Travis: It was a rough drive getting here today. I'll say that.

Tiera, fans know you as Polly from "Riverdale" as well as your other projects, but this feels like a pretty big departure from that. What drew you to your character's story in "Ride"?


Skovbye: You're right. It is definitely a big departure from some of the other stuff I've done. [On] the last show that I did, my character was very much removed from her family and had actively, completely separated herself from it. So getting this script and getting to play somebody who has a lot of these very complex dynamics and these relationships and is dealing with grief and finding her place in the world and finding her voice, there was a lot to work with and a lot of things that were different. 

"Riverdale" was a bit more heightened reality and fantastical, and "Nurses" [had] completely different elements. So getting to play such a[n] authentic, real person was really easy because it felt real. Every part of it felt very grounded, which is not something that you can always say when playing a role.

Bull riding is no amateur task

Beau, as Cash, you're taking up the bull riding mantle for your family. I wanted to know about the stunt work [and] how much movement you had to learn for that role, if any.

Mirchoff: I got to spend a lot of time with one of Canada's best bull riders, Brock Radford. I basically ripped off everything from Brock, everything from the way he approaches the bull, to getting on it, to his wraps, to his breathing, how he nods his head when he wants the chute open, all of that.


With regards to prepping for that, a couple times, I didn't stretch. And if you go on the practice bulls ... I hurt my back a little bit. So stretching and getting used to those movements was all it took, because I didn't actually ride the bulls but sit on them, which was interesting in its own right.

Shout-out to the people who were riding the bulls. The stunts were intense.

Mirchoff: They're awesome. They're like fighter pilots of the land.

Tiera, did you end up doing some of your own stunt work? Or how did you learn about the trick riding?

Skovbye: I definitely didn't do any of the trick riding. That is an incredible skill that takes years and years and years to learn. I had an amazing stunt double who had been trick riding since she was a kid and is incredible. I learned how to ride a horse for it, and I did that, but any of the actual stunts and the trick riding stuff was definitely her.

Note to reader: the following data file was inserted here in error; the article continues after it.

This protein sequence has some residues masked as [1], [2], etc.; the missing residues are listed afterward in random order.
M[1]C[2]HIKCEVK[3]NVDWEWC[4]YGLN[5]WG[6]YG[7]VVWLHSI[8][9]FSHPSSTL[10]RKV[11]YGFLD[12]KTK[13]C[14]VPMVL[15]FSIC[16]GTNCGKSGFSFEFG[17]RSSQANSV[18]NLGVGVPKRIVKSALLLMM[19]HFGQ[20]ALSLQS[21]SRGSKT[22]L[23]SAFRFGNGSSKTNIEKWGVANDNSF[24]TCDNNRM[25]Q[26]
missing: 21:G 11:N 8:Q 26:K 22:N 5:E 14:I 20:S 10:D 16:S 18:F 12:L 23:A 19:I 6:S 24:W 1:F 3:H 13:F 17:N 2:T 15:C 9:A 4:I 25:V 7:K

There's one little bit at the end where it looks like it's me, but it's me strapped to the back of a truck being driven around an arena, which is hilarious. ... I'm literally standing on the back of a pickup truck in a harness, and there's a camera on my face, and I'm like, "Yeah!"

The characters in Ride have a lot left to figure out

Beau, you've talked a bit about "Good Trouble" and playing a lawyer on that show. That character has it all together, but your character in "Ride" is still figuring things out a little bit. Did your preparation look different for these roles, or was there one that was more intuitive for you to play?


Mirchoff: I've been trying lately to make it all more intuitive. I used to be a lot more technical, but Jamie from "Good Trouble" is much more put together and confident, which is actually in its own right difficult to do because you don't always feel confident. 

Skovbye: And you're not very put together.

Mirchoff: Yeah. Sometimes I can be a very anxious person, so [playing Cash] gives you the okay to feel the bad stuff, which is nice. My prep is a lot of research into veterans and talk[ing] to some veterans, and what would that look like with his given circumstances? How would that feel with the tragedy and all this survivor's guilt? And then figuring out really what he wants. When you do all that emotional stuff, it's getting back to, what does he want, and then how does he get those things?


Is there anything that you want audiences to know before they sit down and watch "Ride"?

Travis: We are very excited about this project, and I think that audiences will love to be absorbed into this world and follow these people, and we hope that you join us.

"Ride" premieres on March 26 at 9 p.m. ET/8 p.m. CT on Hallmark Channel. 

This interview has been edited for clarity.